Making sense of the digital education landscape
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Making sense of the digital education landscape

Andrew Smith

The consortium for school network has released its driving K-12 innovation report, Education Services Australia CEO, Andrew Smith discusses.

Technology is an essential element of learning, yet its use and application in the classroom and the home is inequitable. To help solve some of these barriers, a global panel of education and technology experts has been working together to identify ways to realise the benefits of technology in ways that promote greater equity.

The Consortium for School Network (CoSN) recently released its Driving K–12 Innovation report, drawing on the expertise of education and technology leaders from across 18 countries. The purpose of this annual report is to help us make sense of the digital education landscape and chart paths forward by identifying the most important topics in teaching, learning and education innovation around the globe.

The report outlines Hurdles, Accelerators and Tech Enablers that influence our ability to positively impact student achievement. This is a valuable framework for educators and school leaders to consider as we emerge from two years of severely disrupted education for many students across the globe.

Hurdles are the roadblocks that force schools to slow their application of digital technologies to support student learning. Accelerators are the real-world trends that drive the needs and skills expected of learners and teachers, while Tech Enablers are the tools that grease the wheels for schools as they work to overcome the Hurdles and leverage the Accelerators. The panel identified digital equity as a key Hurdle to digital innovation in the classroom. Along with equitable access to high-speed internet and contemporary devices, digital equity also means ensuring students have the knowledge and skills to use technology effectively to support their learning, with access to content that empowers them as learners. A second Hurdle is how to effectively scale innovation and overcome the natural drift back to pre-pandemic models of education.

Whether it be practices for effective teaching and learning, school administration processes or technology usage, schools and systems are challenged to engage in innovation, adapting what is working well and scaling it out across a school, system or sector. Accelerators highlighted by the panel included personalised learning, which is when the learner is empowered to direct aspects of their learning. This involves opportunities for teachers to shape the learning outcomes, and students direct their learning, in ways that recognise individual student strengths, interests and preferred learning styles. Building the capacity and confidence of teachers to seamlessly integrate technologies into their pedagogy will accelerate their impact. Strengthening the knowledge and skills of teachers will open the door to innovative practices that can enhance student experience and create a culture that recognises and fosters learning across the school community.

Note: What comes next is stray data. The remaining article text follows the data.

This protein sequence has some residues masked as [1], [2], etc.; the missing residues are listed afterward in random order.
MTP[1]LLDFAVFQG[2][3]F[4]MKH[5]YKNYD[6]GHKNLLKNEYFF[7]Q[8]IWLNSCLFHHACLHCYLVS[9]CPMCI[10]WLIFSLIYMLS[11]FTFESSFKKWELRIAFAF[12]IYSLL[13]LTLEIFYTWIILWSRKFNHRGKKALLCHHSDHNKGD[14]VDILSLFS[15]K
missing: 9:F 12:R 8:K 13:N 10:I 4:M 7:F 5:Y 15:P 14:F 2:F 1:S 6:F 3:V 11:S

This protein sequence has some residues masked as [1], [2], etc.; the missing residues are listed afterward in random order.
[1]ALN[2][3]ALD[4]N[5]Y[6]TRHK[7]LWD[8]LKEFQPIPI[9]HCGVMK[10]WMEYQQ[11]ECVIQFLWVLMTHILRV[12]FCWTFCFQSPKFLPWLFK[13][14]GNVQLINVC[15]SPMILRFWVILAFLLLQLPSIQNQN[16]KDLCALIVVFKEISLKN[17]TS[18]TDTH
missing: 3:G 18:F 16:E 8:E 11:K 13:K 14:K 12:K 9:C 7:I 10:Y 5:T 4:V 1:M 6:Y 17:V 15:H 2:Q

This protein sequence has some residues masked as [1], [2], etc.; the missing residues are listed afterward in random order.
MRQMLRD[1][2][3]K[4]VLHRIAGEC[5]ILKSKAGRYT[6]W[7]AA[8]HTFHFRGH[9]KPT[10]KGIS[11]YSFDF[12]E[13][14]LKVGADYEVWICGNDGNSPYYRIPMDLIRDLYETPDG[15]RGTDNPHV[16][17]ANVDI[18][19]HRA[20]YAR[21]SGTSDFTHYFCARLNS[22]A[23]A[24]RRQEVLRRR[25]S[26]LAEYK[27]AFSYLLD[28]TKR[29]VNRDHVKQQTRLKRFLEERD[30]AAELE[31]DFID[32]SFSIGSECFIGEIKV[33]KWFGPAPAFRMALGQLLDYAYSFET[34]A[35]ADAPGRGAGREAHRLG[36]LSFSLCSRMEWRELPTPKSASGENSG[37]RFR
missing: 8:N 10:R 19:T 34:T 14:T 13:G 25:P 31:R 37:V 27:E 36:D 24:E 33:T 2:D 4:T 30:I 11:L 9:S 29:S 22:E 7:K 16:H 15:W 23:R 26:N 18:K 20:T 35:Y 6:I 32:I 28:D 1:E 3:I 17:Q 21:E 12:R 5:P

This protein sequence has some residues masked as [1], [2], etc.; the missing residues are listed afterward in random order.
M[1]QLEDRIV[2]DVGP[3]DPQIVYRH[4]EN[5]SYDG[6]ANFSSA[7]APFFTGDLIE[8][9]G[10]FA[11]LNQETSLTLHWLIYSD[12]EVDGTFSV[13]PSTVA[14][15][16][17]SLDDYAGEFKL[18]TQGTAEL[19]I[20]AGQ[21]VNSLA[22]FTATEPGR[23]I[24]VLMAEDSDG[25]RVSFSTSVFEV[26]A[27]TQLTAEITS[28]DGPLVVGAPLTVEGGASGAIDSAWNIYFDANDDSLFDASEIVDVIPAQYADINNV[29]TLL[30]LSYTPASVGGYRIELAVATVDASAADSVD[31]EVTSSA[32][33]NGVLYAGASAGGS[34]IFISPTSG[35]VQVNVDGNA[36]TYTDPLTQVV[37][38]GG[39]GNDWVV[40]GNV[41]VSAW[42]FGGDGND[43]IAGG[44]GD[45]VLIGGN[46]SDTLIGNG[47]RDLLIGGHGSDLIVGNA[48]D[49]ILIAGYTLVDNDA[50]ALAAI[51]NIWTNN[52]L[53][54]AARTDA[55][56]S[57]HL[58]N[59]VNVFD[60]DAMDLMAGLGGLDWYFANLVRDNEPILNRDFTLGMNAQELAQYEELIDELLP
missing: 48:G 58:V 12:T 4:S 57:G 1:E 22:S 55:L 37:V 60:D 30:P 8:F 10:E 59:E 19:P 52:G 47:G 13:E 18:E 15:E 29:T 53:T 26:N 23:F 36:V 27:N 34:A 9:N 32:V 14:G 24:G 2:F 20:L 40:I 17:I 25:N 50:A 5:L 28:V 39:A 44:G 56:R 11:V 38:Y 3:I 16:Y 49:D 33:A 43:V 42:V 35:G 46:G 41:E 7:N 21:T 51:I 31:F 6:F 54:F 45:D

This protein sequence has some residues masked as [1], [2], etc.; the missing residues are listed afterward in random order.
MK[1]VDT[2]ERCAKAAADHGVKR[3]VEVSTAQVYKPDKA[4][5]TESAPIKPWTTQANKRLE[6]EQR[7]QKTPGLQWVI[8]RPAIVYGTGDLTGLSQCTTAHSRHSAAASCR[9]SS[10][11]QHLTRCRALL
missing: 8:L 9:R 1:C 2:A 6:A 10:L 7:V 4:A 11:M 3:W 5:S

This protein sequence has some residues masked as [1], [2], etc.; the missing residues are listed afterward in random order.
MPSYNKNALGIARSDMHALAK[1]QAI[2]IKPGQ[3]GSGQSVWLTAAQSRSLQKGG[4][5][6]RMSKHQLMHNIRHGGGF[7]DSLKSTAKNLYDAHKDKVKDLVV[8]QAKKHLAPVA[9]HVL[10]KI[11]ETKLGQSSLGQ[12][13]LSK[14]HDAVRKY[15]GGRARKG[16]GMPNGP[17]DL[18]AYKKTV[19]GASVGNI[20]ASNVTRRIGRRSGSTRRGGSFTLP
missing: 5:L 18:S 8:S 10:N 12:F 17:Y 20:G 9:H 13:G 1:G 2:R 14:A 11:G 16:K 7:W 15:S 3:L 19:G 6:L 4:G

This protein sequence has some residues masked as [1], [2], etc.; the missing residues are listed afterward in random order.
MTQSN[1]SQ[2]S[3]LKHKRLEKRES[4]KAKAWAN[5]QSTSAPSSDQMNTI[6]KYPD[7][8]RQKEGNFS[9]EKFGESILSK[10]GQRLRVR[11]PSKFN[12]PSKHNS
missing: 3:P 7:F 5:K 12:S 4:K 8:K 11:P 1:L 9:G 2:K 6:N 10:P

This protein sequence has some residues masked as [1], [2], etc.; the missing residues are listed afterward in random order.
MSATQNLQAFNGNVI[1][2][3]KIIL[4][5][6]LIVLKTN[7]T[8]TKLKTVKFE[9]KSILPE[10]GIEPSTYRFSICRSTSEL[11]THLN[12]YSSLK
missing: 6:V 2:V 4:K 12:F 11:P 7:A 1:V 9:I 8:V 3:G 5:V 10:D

Tech Enablers that are key to overcoming Hurdles and leveraging Accelerators are the effective use of digital collaboration environments and the safe and secure use of data analytics and adaptive technologies. Digital collaboration technologies aligned to effective pedagogy enable high levels of collaboration and support for both online and in-person learning. Digital collaboration environments include both synchronous and asynchronous communication tools – platforms that allow multi-user, virtual communications, whether across the room or across the globe.

Another example of Tech Enablers are the digital technologies that collect and use data related to teaching and learning to inform instructional decision making. These include adaptive technologies that adapt to individual students, based on their interactions with the technology. This could be in the form of suggesting next steps, providing remediation, controlling pacing, or providing feedback based on analysis of the student’s performance. It is important to remember that any technologies that rely on student data to inform teaching and learning must also meet high standards for privacy and data security to ensure they can be used safely in and out of the classroom. Australia is well placed to make the most of these technology enablers and overcome hurdles to the effective use of technology in teaching and learning. We have a teaching workforce that reports high levels of confidence and capability in their ability to integrate technology with pedagogy, and schools with the ambition to scale and embed effective practice. We must use these assets to retain a focus on overcoming the challenge of digital equity if all students are to benefit from the impact of digital technologies in learning.

Andrew Smith is a regular contributor to Education Matters Primary and Secondary Magazine. This feature was first published in Education Matters Print magazine in April 2022.

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